Much ado about nothing … or… Why the Fairhaven Highlands EIS is meaningless

Please don’t misunderstand. I’m not claiming that the Fairhaven Highlands environmental impact statement (EIS) does not have the potential to be meaningful. However, in its present form, when the draft EIS is published, it will represent a colossal waste of time and effort and won’t be worth the paper it’s written on.

Why, you ask? Well, consider this. The Washington Administrative Code (WAC) mandates that an EIS shall include reasonable alternatives in addition to the “no-action” alternative. It states, “Reasonable alternatives shall include actions that could feasibly attain or approximate a proposal’s objectives…” Unfortunately, because none of the alternatives being considered by the EIS meet the requirements of the Bellingham Critical Areas Ordinance (CAO), none are feasible. Spending enormous amounts of time and money analyzing alternatives that are known to violate existing law is a massive waste of time.

Hold on, you say? Isn’t the application vested? Isn’t it OK if it violates the CAO as long as it meets the requirements of prior law? Well, not necessarily. Consider these statements from the June 2008 Final EIS for Emerald Pointe in Burien, WA:

“According to Washington case law, the ‘vested rights rule is generally limited to those laws which can loosely be considered zoning laws’ (New Castle Investments v. City of Lacenter). Therefore, a project is only vested to those regulations specifically established to control land use-related activities… To ensure appropriate public safety, vesting does not apply to regulations governing health and safety.”

So, to the extent the Bellingham CAO is designed to protect health and safety, vesting does not apply. Here’s what the CAO says:

“By limiting adverse impacts and alteration of critical areas, this Chapter seeks to accomplish the following goals: 1. Protect members of the public and public resources and facilities from injury, loss of life, or property damage due to landslides and steep slope failures, erosion, seismic events, or flooding.”

So, the CAO was adopted to protect the public from a host of environmental catastrophes. Pretty straightforward, right? As a public safety regulation, is the Bellingham CAO subject to vesting? Not according to the Emerald Pointe EIS and Washington case law.

Does it even seem appropriate to allow adverse impacts and alteration of critical areas that increase the risk of injury, loss of life, and property damage simply because a developer submitted an application on Friday, November 18, 2005 instead of Monday, November 21, 2005 (the date the CAO was adopted)?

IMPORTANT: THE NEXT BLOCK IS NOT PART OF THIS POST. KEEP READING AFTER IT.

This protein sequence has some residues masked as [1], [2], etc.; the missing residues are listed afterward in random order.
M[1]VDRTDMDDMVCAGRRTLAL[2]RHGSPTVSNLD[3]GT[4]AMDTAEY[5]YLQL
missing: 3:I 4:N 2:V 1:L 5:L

If you had to decide, on which side would you err? Would you protect the community from injury, loss of life and property damage while limiting the potential impacts a developer can impose on critical areas? Or, would you allow the developer to impose greater impacts on critical areas that increase the risk of harm to the community simply because he submitted his application one business day before the CAO was adopted? Isn’t this a no-brainer?

When all is said and done, I believe city officials will do the right thing and will protect the safety and welfare of the community by requiring Fairhaven Highlands to meet the safeguards that are unique to the CAO. When they do this, none of the alternatives under consideration in the current EIS process will be feasible except the no-action alternative, and the current EIS process will have been a waste of time and money.

Unfortunately, many decisions are being postponed until the draft EIS (DEIS) is published. Hopefully, city officials will understand that when they receive the DEIS, its value will be nominal.

About Larry Horowitz

Commenting member • Member since Jan 16, 2008

Comments by Readers

g.h. kirsch

Feb 04, 2009

As one whose eyes were beginng to glaze over listening to all the Chuckanut rhetoric, here’s an argument I.like.

The ball’s certainly hit hard into the city attorney’s court. Going to take more than a reaching backhand to hit that one back.

Now work on your trash talk a little and you’re a player, Larry.

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Larry Horowitz

Feb 04, 2009

Thanks, coach.  I’ll check out some of your old posts for some of the finer points of trash-talkin’.

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Steve Wilson

Feb 04, 2009

Larry,

My comment actually loops back to your Jan. 31 post about Planning Commission appointments, but relates to FH and upcoming EIS.
I notice that the next potential re-appointment coming up on the Planning Commission is Chris Sahlin (4/1/09, April Fools Day).  Chris’ family are the former property owners at Chuckanut Ridge.
Any guess how the mayor might handle this imminent re-appointment opportunity in light of Mr. Auer’s treatment?

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Larry Horowitz

Feb 05, 2009

Steve,

As you point out, it will be interesting to see how the mayor handles Sahlin?s reappointment (assuming Chris has re-applied).  I have absolutely no idea what he?ll do; however, Joe Yaver brought a crystal ball to the Citizens? Forum on population projections.  Perhaps Joe will give us a free reading.

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Tip Johnson

Feb 05, 2009

Steve - A deviously clever and insightful question.  I am in awe!  BTW, I had occasion to wonder whether Kurt Baumgarten’s appointment was similarly structured to give DOE a better seat at the waterfront development table.  But judging from online photos of his sailing trips to Inati Bay, I am comforted to know that he is under adequate, competent supervision ;-)